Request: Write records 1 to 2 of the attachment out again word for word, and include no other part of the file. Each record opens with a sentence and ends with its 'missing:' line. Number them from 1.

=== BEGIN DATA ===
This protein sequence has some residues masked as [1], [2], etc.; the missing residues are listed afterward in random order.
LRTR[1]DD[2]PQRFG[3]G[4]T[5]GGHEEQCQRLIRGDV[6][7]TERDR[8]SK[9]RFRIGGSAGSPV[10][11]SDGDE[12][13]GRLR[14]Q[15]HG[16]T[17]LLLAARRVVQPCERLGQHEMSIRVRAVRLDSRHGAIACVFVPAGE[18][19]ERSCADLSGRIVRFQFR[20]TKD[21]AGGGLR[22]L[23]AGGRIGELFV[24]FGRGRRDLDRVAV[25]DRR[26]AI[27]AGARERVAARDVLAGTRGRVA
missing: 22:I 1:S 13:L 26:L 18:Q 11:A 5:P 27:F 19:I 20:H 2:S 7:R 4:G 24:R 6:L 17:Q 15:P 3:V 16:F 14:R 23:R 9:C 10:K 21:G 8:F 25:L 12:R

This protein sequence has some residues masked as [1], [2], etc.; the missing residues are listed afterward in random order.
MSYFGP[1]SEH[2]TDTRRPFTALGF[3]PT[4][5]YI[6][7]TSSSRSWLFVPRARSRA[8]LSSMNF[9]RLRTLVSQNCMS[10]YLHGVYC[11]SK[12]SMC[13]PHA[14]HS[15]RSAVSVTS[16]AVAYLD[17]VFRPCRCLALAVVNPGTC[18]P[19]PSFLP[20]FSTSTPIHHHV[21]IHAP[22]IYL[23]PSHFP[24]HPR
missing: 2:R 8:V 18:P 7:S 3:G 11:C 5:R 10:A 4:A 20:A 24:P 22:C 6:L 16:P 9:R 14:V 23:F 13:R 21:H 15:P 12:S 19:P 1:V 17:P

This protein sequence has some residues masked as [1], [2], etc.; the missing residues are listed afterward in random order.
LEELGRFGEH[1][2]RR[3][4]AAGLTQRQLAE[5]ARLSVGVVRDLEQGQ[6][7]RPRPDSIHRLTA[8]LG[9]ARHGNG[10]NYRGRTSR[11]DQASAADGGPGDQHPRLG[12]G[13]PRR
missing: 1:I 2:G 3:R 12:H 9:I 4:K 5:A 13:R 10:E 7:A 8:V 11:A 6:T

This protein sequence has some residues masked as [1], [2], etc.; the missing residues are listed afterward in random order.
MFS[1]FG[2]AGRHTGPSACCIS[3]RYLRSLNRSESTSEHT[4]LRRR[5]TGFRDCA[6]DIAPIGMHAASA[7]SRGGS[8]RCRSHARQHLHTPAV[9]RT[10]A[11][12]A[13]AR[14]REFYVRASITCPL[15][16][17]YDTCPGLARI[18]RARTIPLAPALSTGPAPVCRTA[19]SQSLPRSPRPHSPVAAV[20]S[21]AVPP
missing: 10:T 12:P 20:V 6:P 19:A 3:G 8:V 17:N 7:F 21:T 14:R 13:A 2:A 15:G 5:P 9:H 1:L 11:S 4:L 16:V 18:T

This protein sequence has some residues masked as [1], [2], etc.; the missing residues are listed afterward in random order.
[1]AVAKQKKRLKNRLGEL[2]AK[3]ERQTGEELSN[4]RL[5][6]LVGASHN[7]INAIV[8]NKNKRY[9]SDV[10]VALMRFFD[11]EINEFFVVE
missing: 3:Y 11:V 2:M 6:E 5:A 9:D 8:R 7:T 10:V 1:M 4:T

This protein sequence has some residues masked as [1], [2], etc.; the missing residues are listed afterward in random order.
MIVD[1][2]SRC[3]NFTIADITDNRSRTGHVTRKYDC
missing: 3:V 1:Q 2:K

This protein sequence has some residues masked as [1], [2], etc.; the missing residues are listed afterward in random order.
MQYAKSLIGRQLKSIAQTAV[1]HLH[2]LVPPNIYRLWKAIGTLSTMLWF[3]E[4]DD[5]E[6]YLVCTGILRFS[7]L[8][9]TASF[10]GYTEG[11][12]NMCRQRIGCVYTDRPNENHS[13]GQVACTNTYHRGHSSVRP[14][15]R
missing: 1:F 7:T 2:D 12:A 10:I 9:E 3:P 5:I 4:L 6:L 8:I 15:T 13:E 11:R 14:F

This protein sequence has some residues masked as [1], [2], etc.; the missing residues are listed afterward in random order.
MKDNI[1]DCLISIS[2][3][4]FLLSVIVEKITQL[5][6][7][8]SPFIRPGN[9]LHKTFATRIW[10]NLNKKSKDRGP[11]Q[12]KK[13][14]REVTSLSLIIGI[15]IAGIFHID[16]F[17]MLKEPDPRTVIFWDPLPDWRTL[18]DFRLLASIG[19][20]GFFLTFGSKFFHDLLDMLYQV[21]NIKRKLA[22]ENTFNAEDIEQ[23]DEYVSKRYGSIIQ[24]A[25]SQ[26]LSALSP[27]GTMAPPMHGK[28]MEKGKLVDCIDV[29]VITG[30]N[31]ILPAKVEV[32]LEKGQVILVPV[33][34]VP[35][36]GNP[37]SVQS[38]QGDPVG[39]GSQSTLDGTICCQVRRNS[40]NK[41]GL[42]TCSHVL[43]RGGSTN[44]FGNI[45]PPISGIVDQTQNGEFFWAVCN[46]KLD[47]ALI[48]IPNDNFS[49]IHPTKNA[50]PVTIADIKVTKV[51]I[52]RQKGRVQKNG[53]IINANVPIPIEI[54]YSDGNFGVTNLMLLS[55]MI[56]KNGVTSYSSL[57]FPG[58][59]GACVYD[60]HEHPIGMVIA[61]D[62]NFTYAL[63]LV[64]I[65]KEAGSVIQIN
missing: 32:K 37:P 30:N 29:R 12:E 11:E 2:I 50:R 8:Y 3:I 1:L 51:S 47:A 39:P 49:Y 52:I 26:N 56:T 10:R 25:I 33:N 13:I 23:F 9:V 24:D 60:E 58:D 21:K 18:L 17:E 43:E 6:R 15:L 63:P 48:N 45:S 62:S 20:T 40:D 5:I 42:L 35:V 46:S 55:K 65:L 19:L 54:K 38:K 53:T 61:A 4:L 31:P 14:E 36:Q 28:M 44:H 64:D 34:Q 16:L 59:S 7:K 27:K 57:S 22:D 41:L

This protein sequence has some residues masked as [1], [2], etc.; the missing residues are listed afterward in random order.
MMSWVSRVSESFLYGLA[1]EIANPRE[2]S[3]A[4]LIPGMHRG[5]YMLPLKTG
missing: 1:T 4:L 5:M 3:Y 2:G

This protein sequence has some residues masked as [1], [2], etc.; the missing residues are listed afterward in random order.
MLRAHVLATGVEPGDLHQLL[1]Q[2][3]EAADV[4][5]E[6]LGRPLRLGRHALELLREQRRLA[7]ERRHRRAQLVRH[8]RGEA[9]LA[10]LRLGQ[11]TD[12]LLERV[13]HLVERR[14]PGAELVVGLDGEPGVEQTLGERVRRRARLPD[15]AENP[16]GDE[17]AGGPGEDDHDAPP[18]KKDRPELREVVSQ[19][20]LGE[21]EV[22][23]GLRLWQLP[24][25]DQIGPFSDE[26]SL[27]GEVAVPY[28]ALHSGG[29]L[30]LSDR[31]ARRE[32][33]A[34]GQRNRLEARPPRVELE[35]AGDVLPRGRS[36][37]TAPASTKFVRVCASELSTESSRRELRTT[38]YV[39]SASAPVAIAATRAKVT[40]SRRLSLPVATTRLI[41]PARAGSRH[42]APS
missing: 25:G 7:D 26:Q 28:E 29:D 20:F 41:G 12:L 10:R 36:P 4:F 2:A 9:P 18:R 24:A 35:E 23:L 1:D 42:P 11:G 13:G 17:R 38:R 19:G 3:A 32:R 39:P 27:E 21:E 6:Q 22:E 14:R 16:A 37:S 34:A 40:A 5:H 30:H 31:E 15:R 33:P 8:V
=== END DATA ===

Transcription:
This protein sequence has some residues masked as [1], [2], etc.; the missing residues are listed afterward in random order.
LRTR[1]DD[2]PQRFG[3]G[4]T[5]GGHEEQCQRLIRGDV[6][7]TERDR[8]SK[9]RFRIGGSAGSPV[10][11]SDGDE[12][13]GRLR[14]Q[15]HG[16]T[17]LLLAARRVVQPCERLGQHEMSIRVRAVRLDSRHGAIACVFVPAGE[18][19]ERSCADLSGRIVRFQFR[20]TKD[21]AGGGLR[22]L[23]AGGRIGELFV[24]FGRGRRDLDRVAV[25]DRR[26]AI[27]AGARERVAARDVLAGTRGRVA
missing: 22:I 1:S 13:L 26:L 18:Q 11:A 5:P 27:F 19:I 20:H 2:S 7:R 4:G 24:R 6:L 17:Q 15:P 3:V 16:F 14:R 23:R 9:C 10:K 21:G 8:F 25:L 12:R

This protein sequence has some residues masked as [1], [2], etc.; the missing residues are listed afterward in random order.
MSYFGP[1]SEH[2]TDTRRPFTALGF[3]PT[4][5]YI[6][7]TSSSRSWLFVPRARSRA[8]LSSMNF[9]RLRTLVSQNCMS[10]YLHGVYC[11]SK[12]SMC[13]PHA[14]HS[15]RSAVSVTS[16]AVAYLD[17]VFRPCRCLALAVVNPGTC[18]P[19]PSFLP[20]FSTSTPIHHHV[21]IHAP[22]IYL[23]PSHFP[24]HPR
missing: 2:R 8:V 18:P 7:S 3:G 11:C 5:R 10:A 4:A 20:A 24:P 22:C 6:L 16:P 9:R 14:V 23:F 13:R 21:H 15:P 12:S 19:P 1:V 17:P